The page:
By Remitbee - Apr 20, 2022
Canada just announced a ban against foreign homebuyers in their country to lower the price of houses for Canadian citizens. Early this April, Canada's prime minister, Justin Trudeau, announced that they would temporarily block non-Canadian citizens from buying a residential house in Canada. The ban will last for two years and is expected to lower house costs, thereby making affordable real estate for Canadian homebuyers.
There is, however, an exemption from the ban. Foreign students who will potentially live and work in Canada may still buy a house. Overseas workers living in Canada are also exempted and other permanent residents are exempt. The policy also says that recreational properties are still available for purchase from the foreign market.
This topic has been one of the most talked-about among real estate investors and Canadians. While the locals may be hoping that the ban will result in the desired effect– making houses more affordable– there's more to it that may worsen the problems instead.
For the last decade, Canada has been facing an increase in housing prices. But the increase was worse during the pandemic as prices doubled in just two years! This is so high that Canada's gap between the real estate prices and average household income is nine times farther– among the highest in the world. On average, real estate costs around 700,000 to 800,000 USD. It's safe to say that Canada's real estate is the highest globally.
The Canadian government is now trying to address it by implementing the said ban. However, some parts of it don't seem to fit well in the picture. As many experts point out, it isn't likely to solve the problem. Only 1% of Canada's home buyers' market comprises foreigners, so the significance of this ban is doubtful.
In comparison, New Zealand had done the same, resulting in a decline in real estate purchases. Furthermore, it didn't bull's-eyed the goal to make houses more affordable to locals. In Canadian cities like Vancouver and Toronto, the attempt to leverage real estate from foreign buyers hasn't also turned out effective. Some foreign purchases were made by their Canadian relatives.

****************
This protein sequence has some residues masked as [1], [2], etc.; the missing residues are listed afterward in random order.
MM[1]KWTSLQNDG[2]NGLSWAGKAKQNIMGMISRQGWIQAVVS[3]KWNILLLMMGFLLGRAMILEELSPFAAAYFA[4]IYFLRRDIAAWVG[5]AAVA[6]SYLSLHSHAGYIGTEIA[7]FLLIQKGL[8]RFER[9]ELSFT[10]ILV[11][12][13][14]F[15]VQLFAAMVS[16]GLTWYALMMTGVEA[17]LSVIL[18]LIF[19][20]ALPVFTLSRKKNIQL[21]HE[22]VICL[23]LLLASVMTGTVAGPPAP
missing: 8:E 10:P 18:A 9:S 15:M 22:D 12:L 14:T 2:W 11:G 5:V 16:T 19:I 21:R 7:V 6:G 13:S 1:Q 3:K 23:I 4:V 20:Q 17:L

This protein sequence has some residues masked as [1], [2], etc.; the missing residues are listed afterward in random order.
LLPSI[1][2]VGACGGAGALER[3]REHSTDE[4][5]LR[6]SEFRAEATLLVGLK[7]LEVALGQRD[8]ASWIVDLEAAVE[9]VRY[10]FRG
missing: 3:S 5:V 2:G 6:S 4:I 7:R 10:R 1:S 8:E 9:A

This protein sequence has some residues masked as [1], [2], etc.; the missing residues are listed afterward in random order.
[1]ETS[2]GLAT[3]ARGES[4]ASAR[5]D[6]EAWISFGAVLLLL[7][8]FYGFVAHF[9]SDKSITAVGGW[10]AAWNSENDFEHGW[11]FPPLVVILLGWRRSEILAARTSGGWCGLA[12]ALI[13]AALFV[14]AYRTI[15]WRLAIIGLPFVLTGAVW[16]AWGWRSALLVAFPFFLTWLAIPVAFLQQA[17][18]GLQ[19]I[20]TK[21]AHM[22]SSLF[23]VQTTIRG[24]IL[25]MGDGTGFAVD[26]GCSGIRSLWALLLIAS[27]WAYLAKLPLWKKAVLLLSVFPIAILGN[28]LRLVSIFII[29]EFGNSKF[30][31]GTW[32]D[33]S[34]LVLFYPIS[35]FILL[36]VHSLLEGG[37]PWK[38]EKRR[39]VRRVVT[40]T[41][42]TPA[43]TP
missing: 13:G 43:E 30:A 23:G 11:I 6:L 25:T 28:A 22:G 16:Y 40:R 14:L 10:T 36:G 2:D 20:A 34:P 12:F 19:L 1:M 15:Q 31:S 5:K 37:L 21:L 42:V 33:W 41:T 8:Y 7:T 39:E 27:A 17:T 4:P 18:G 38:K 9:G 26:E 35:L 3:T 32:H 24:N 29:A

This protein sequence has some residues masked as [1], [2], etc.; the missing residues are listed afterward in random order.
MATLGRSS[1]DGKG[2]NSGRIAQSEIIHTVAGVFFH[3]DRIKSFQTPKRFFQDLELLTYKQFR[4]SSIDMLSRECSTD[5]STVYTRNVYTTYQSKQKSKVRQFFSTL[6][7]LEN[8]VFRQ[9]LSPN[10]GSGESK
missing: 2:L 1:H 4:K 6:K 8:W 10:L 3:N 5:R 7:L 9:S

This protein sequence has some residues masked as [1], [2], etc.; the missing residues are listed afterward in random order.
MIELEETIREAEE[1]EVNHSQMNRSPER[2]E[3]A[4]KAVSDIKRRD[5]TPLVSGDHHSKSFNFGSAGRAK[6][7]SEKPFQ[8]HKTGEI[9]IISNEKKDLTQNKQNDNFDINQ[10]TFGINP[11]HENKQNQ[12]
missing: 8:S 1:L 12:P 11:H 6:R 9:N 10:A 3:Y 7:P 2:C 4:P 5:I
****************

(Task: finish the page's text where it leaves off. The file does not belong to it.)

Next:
Given that, addressing the problem won't require much of blocking off foreigners from the market but rather tracing out the source of funds from such purchases. In addition, the problem is more rooted in the increasingly high population and shortage of houses available due to strict development policies and less from foreign buyers.
Some projections illustrate that Canada's homebuyer's ban may make things worse. While the policy aims to give Canadian citizens more chances to purchase their own houses, it may provide more profitable opportunities for Canadian real estate investors.
Furthermore, there's a slight problem with how provinces may implement Canada's homebuyer's ban. The federal government may have missed out on some holes and gaps in the policy. For instance, the "recreational property" wasn't defined clearly, and localities may get lost in translation amidst the ban's implementation. In other words, it's still possible that foreigners may "purchase" real estate, depending on the kind of implementation that the province will apply.
The acceptability of the policy is also a bit questionable, penalizing people for buying a house, which is not at all significant in society. The ban violates Canada's agreement with the US and Mexico, as it tends to discriminate against the US and Mexican citizens who want to purchase real estate in Canada. And after all that, will it be worth it, given that the potential effect is insignificant?
Aside from the foreign homebuyer ban, the Canadian government also tries to construct more houses and implement programs to help people save and purchase real estate. Several concerns in the economy need to be addressed if they want a long-term, effective solution for Canada's high real estate prices.
Although the ban will eliminate a portion of the competitive market– the foreigners– it's less likely that houses will become affordable for most Canadian families. The lack of supply– which is the real cause of Canada's unbelievably expensive housing– is what must be addressed comprehensively.
In contrast to the government's objective, the ban will more likely make the problems worse, giving wealthy Canadians more properties and profits to take on rather than making real estate available and affordable for the majority of the population.
Overall, as the ban has just been announced, we are yet to see how the ban will impact housing prices where it's the most expensive in the world.